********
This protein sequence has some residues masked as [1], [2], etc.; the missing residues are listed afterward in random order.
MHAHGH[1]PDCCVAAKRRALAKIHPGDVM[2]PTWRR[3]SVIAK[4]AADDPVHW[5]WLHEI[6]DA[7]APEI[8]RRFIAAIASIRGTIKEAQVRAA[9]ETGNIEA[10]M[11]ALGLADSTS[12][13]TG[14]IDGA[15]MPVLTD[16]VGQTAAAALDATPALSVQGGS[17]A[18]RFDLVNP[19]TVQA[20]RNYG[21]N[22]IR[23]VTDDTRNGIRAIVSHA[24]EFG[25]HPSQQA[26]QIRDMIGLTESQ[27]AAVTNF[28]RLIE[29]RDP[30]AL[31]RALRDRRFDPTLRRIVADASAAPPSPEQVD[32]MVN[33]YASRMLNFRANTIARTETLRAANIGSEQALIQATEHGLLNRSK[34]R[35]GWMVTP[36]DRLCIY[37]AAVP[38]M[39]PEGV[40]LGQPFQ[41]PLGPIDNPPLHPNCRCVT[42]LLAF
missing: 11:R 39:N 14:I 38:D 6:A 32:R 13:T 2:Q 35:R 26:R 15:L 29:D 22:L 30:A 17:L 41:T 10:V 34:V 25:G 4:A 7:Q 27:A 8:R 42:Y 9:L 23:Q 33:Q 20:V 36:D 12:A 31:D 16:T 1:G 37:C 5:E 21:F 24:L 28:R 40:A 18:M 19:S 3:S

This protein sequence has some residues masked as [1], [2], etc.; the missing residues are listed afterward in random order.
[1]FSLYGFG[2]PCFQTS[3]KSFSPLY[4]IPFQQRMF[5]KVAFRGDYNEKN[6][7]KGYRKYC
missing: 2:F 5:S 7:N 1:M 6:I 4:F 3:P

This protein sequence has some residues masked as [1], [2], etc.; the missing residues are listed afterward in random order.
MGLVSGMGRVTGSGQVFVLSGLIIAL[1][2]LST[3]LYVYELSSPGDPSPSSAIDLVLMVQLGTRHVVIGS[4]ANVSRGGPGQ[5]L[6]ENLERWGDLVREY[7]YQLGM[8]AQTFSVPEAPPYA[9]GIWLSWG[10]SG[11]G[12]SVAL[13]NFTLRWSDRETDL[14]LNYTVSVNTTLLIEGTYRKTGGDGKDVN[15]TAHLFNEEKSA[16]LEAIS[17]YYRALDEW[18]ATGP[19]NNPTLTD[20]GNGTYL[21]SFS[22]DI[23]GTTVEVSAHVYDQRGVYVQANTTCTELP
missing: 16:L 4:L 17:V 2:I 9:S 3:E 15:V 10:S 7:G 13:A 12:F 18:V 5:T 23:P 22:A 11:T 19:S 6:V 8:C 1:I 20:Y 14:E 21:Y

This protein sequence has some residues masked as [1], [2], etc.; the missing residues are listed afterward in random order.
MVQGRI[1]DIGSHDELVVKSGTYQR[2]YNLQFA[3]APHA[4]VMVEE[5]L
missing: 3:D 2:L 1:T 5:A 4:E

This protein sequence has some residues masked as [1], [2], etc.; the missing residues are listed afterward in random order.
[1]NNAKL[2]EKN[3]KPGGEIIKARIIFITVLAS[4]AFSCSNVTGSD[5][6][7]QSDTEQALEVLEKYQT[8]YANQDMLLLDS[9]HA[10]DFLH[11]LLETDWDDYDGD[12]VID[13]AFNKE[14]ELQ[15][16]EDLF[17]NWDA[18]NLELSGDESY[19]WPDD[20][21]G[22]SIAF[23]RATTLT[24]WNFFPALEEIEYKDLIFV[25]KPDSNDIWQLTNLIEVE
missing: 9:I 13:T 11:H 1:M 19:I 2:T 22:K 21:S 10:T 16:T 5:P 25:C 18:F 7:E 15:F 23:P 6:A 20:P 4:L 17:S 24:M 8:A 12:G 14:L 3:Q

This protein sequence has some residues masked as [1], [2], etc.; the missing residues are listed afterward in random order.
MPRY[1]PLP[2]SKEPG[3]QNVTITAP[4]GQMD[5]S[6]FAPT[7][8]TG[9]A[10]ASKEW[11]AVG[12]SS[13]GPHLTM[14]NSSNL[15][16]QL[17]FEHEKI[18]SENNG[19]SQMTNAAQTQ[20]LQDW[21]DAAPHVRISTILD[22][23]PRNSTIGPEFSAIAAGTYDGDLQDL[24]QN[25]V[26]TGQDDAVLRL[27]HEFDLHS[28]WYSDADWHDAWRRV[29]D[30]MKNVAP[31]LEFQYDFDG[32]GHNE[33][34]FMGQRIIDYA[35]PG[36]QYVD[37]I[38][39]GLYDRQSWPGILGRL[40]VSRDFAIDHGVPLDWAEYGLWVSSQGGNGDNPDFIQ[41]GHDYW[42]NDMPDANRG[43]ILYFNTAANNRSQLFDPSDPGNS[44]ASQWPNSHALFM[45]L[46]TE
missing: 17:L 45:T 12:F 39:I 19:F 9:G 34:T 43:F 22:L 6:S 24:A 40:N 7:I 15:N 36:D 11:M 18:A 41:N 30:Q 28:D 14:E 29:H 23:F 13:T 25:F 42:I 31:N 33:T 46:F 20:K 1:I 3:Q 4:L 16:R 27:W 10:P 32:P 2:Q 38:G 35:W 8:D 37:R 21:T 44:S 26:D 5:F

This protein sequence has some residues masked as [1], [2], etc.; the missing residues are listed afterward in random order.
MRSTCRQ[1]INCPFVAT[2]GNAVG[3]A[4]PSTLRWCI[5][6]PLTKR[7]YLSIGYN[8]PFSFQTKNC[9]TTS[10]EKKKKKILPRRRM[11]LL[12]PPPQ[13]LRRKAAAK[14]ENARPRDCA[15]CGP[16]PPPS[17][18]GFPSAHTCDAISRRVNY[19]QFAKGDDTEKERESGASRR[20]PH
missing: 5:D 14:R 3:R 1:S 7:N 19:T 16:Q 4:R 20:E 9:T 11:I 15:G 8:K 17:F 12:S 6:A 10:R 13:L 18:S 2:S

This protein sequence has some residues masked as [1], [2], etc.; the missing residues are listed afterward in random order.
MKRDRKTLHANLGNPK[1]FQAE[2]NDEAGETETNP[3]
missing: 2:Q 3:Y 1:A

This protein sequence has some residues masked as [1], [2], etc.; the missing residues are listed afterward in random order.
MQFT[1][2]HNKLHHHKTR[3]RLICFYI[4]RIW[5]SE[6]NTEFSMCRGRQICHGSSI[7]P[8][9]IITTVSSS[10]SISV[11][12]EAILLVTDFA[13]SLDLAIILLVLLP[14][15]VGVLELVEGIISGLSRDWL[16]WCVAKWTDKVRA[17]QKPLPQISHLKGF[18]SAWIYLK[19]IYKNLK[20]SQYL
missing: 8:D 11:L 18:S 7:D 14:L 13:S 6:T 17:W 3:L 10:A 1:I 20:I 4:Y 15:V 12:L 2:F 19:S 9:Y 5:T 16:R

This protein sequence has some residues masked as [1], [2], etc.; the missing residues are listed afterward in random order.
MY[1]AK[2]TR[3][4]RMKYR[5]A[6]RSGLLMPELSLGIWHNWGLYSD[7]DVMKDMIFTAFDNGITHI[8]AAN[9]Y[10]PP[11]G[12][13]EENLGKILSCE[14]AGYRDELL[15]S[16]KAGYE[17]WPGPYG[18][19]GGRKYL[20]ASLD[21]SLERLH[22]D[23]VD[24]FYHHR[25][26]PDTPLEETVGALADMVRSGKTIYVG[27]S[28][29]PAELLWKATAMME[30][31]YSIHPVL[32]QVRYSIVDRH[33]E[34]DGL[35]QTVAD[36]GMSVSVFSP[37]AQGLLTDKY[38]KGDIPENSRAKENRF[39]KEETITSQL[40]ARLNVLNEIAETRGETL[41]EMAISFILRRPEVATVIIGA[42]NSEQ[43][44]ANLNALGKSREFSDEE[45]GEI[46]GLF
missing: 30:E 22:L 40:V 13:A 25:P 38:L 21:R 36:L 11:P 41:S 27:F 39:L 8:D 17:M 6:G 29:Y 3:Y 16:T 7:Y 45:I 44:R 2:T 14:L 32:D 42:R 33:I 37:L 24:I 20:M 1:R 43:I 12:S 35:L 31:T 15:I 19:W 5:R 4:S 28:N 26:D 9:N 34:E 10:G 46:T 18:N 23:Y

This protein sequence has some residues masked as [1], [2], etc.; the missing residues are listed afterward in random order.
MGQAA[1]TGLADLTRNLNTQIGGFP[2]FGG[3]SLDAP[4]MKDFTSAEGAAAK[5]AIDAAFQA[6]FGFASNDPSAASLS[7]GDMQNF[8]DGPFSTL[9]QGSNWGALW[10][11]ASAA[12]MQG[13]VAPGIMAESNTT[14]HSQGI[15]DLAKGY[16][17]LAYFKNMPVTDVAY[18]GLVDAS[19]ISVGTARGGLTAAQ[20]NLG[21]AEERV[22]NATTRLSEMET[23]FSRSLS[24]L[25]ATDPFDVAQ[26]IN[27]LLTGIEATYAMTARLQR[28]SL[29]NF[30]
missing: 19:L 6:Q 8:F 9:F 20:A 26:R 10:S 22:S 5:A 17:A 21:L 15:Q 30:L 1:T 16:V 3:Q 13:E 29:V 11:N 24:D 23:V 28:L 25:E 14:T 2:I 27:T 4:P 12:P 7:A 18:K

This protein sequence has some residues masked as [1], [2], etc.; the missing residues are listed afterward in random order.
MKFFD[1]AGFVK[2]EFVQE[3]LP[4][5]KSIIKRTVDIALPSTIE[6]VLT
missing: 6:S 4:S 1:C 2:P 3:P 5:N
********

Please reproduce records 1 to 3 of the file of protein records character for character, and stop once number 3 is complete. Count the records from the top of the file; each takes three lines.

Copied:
This protein sequence has some residues masked as [1], [2], etc.; the missing residues are listed afterward in random order.
MHAHGH[1]PDCCVAAKRRALAKIHPGDVM[2]PTWRR[3]SVIAK[4]AADDPVHW[5]WLHEI[6]DA[7]APEI[8]RRFIAAIASIRGTIKEAQVRAA[9]ETGNIEA[10]M[11]ALGLADSTS[12][13]TG[14]IDGA[15]MPVLTD[16]VGQTAAAALDATPALSVQGGS[17]A[18]RFDLVNP[19]TVQA[20]RNYG[21]N[22]IR[23]VTDDTRNGIRAIVSHA[24]EFG[25]HPSQQA[26]QIRDMIGLTESQ[27]AAVTNF[28]RLIE[29]RDP[30]AL[31]RALRDRRFDPTLRRIVADASAAPPSPEQVD[32]MVN[33]YASRMLNFRANTIARTETLRAANIGSEQALIQATEHGLLNRSK[34]R[35]GWMVTP[36]DRLCIY[37]AAVP[38]M[39]PEGV[40]LGQPFQ[41]PLGPIDNPPLHPNCRCVT[42]LLAF
missing: 11:R 39:N 14:I 38:D 6:A 32:R 13:T 2:Q 35:R 26:R 15:L 29:D 22:L 30:A 17:L 41:T 10:V 34:V 25:G 4:A 7:Q 27:A 8:R 42:Y 9:L 23:Q 33:Q 20:V 36:D 12:A 31:D 16:T 1:G 37:C 5:E 21:F 24:L 28:R 40:A 18:M 19:S 3:S

This protein sequence has some residues masked as [1], [2], etc.; the missing residues are listed afterward in random order.
[1]FSLYGFG[2]PCFQTS[3]KSFSPLY[4]IPFQQRMF[5]KVAFRGDYNEKN[6][7]KGYRKYC
missing: 2:F 5:S 7:N 1:M 6:I 4:F 3:P

This protein sequence has some residues masked as [1], [2], etc.; the missing residues are listed afterward in random order.
MGLVSGMGRVTGSGQVFVLSGLIIAL[1][2]LST[3]LYVYELSSPGDPSPSSAIDLVLMVQLGTRHVVIGS[4]ANVSRGGPGQ[5]L[6]ENLERWGDLVREY[7]YQLGM[8]AQTFSVPEAPPYA[9]GIWLSWG[10]SG[11]G[12]SVAL[13]NFTLRWSDRETDL[14]LNYTVSVNTTLLIEGTYRKTGGDGKDVN[15]TAHLFNEEKSA[16]LEAIS[17]YYRALDEW[18]ATGP[19]NNPTLTD[20]GNGTYL[21]SFS[22]DI[23]GTTVEVSAHVYDQRGVYVQANTTCTELP
missing: 16:L 4:L 17:V 2:I 9:S 3:E 15:V 10:S 7:G 13:A 12:F 18:V 5:T 23:P 22:A 11:T 19:S 6:V 8:C 1:I 20:Y 14:E 21:Y